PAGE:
The Economic and Financial Commission (EFCC) today named some top officers of the Nigerian Police Force and civil servants who allegedly benefited from a bribe scandal totaling $115m doled out by former Minister of Petroleum Resources, Diezani Alison-Madueke. The purpose of the bribe, offered in cash disbursements, was apparently to enlist the police and civil service officers in a scheme to compromise the 2015 general elections in favor of the then ruling Peoples Democratic Party (PDP).
In a document tendered today by the EFCC before the Federal High Court in Lagos, the anti-graft agency stated that the then Assistant Inspector-General of Police (AIG) in Kwara State received N1m cash. The EFCC disclosed that, while the Commissioner of Police in Kwara State at the time received N10m in cash, the Deputy Commissioner of Police in charge of Operations got N2m.
The EFCC also alleged that the Assistant Commissioners of Police in charge of operations and administration in Kwara State received N1m cash each.
According to the EFCC document, the Resident Electoral Commissioner in Kwara State for the 2015 general elections was given N10m, while the Independent National Electoral Commission’s Administrative Secretary in Kwara State at the time received N5m in cash.
The Head of Operations Department at INEC, along with “his boys,” were handed N5m, while “other officers”unnamed officials received and shared N2m among themselves.
Other beneficiaries of the Diezani bribe in Kwara State included the officer in charge of the mobile police (Mopol) and “his men” who got N7m, the second-in-command of the Mopol unit in the state, who got N10m, and the Director of the State Security Service (DSS) and “his men,”who got N2.5m.
The military unit in Kwara State received bribe of N50m, according to the EFCC document, while other security agencies, including the Nigeria Security and Civil Defense Corps and the Federal Road Safety Corps, got N20m.
An EFCC investigator, Usman Zakari, who brought the document to court today, told Justice Rilwan Aikawa that the document was recovered from Dele Belgore, a senior Nigerian lawyer on trial for his alleged involvement in the bribe scandal.
Mr. Belgore is standing trial before Justice Aikawa for allegedly collecting N450m from Ms. Alison-Madueke and distributing the funds to beneficiaries in Kwara State.
The EFCC has accused the lawyer of handling the funds in cash without going through any financial institution, a violation of the Money Laundering (Prohibition) (Amendment) Act, 2012.
The EFCC said Mr. Belgore is liable to be punished under sections 15(3)(4), and 16(2)(b) of the same Act.
Standing trial along with Mr. Belgore for the offence is a former Minister of National Planning, Abubakar Suleiman, a professor. The two defendants were on February 8, 2017 arraigned on charges of money laundering, but they pleaded not guilty.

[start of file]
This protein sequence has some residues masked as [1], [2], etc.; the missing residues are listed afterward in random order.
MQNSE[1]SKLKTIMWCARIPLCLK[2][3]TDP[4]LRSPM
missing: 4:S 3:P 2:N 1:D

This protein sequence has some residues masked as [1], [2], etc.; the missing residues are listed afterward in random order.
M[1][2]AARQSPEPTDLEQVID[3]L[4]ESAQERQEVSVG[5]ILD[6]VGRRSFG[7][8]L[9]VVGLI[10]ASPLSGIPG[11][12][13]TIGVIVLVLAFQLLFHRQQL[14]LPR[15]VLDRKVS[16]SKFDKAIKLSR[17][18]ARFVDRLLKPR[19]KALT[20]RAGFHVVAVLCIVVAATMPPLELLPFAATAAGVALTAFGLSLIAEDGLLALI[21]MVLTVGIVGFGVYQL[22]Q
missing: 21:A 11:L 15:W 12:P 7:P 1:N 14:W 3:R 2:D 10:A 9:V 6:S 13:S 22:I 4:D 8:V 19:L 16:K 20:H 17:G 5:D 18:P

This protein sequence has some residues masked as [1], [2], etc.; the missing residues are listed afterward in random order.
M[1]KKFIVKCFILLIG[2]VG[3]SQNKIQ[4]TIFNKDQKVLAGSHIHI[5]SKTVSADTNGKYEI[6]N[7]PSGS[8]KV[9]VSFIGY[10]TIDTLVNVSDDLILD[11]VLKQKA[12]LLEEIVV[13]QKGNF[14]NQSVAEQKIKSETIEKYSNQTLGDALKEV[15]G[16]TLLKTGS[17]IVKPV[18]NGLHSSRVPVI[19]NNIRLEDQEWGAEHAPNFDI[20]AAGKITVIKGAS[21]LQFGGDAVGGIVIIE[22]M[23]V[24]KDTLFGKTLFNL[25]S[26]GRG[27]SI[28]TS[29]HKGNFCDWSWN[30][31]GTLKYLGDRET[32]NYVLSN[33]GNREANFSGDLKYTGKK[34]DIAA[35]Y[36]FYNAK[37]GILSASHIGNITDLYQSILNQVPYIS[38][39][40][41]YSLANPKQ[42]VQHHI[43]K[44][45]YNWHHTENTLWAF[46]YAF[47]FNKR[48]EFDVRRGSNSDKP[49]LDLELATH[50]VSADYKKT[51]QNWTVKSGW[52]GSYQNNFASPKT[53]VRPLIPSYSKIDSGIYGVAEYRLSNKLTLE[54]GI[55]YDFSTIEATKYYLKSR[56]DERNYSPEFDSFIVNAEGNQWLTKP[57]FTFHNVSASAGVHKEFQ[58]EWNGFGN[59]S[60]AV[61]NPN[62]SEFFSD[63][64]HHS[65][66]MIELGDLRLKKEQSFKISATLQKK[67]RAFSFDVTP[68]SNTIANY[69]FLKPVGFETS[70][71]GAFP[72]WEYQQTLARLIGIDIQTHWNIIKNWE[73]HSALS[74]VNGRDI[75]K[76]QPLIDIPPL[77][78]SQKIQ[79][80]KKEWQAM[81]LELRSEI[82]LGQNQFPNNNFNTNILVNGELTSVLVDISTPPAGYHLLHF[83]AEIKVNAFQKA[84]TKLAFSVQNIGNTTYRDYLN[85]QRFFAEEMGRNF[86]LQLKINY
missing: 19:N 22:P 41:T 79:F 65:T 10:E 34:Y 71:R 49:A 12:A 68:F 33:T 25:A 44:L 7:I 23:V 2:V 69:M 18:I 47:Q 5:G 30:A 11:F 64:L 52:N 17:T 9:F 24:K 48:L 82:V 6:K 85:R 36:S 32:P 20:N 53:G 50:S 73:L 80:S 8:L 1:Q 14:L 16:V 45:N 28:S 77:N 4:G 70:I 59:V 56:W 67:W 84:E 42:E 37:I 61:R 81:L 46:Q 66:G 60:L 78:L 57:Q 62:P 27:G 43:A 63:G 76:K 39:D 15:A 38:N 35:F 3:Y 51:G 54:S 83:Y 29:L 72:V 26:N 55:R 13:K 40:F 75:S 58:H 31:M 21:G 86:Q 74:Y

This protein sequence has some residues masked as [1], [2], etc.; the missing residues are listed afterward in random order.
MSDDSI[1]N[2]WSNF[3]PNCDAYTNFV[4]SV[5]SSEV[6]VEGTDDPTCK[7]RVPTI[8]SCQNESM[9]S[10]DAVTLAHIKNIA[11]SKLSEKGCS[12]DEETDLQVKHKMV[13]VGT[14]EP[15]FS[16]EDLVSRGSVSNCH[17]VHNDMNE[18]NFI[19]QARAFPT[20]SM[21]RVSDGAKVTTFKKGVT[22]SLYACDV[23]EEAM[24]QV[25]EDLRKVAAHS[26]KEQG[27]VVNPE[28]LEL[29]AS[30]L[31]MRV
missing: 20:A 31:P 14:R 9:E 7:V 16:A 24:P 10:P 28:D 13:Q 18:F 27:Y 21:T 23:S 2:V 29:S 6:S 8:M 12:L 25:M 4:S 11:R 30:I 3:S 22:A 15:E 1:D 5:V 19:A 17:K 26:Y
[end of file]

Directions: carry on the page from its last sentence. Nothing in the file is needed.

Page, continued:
Mr. Zakari is the second witness called by the EFCC in thecase.
Testifying before Justice Aikawa, the investigator Mr.Zakari explained that Mr. Belgore volunteered the list to the EFCC when he was invited and interrogated by the anti-graft agency. He noted that the document, titled “Security and Transportation per State”, was signed by the accused lawyer who stated, “document supplied by me, Mohammed Dele Belgore (SAN).”
The EFCC also submitted as exhibit another document recovered from Mr. Belgore containing the names of other beneficiaries from the bribe. That exhibit, simply marked “Kwara State,” showed beneficiaries from a slush fund of N155, 220,000, including a breakdown of what individual beneficiaries received.
Among the beneficiaries were 15 electoral officers who received 250,000 each, 15 supervisors who got N100, 000each, and the State Returning Officer who got N1m.
EFCC prosecutor, Rotimi Oyedepo, tendered the two documents which the court admitted in evidence as Exhibit 7 and 7A against Mr. Belgore and Mr. Suleiman. The defendants’ respective lawyers, Mr. Ebun Shofunde and Mr. Olatunji Ayanlaja, raised no objection.
Mr. Zakari testified that the EFCC’s investigation established that the funds were disbursed to the beneficiaries in cash.
“My Lord, the mode of payment, as contained in Exhibit 7, is cash payment. The payments were not done through any financial institution,” he stated.
Meanwhile, Justice Aikawa heard argument in an application by Mr. Belgore seeking dismissal of the charges on the grounds that the EFCC failed to attach an affidavit showing that it had concluded investigation before bringing the case to court. Moving the application today, Mr. Belgore’s lawyer, Mr. Shofunde, argued that the EFCC’s failure to attach an affidavit stating it had concluded investigation prior to filing charges was a fundamental breach of the Federal High Court Practice Direction. Arguing that such failure rendered the charges incompetent, Mr. Shofunde urged the court to quash the charges and free his client.
Opposing the application, the EFCC lawyer, Mr. Oyedepo, argued that the current law governing criminal cases in the country was the Administration of Criminal Justice Act (ACJA) 2015. He argued that the ACJA did not list filing of the said affidavit as one of the conditions to be fulfilled before a criminal charge could be filed in court. He stressed that the provisions of the ACJA were superior to that of the Federal High Court Practice Direction.
In addition, Mr. Oyedepo referred Justice Aikawa to Section 221 of the ACJA which barred a judge from entertaining any application challenging the competence of charges in a criminal case in the middle of trial as well as Section 396 (2) of the Act, which barred a judge from ruling on any such application until the final judgment in the case.
He urged the judge to dismiss the defendant’s application, adding that granting it would “amount to slaughtering justice on the altar of technicality.”
Justice Aikawa adjourned till July 7 for ruling.
Credit: Sahara Reporters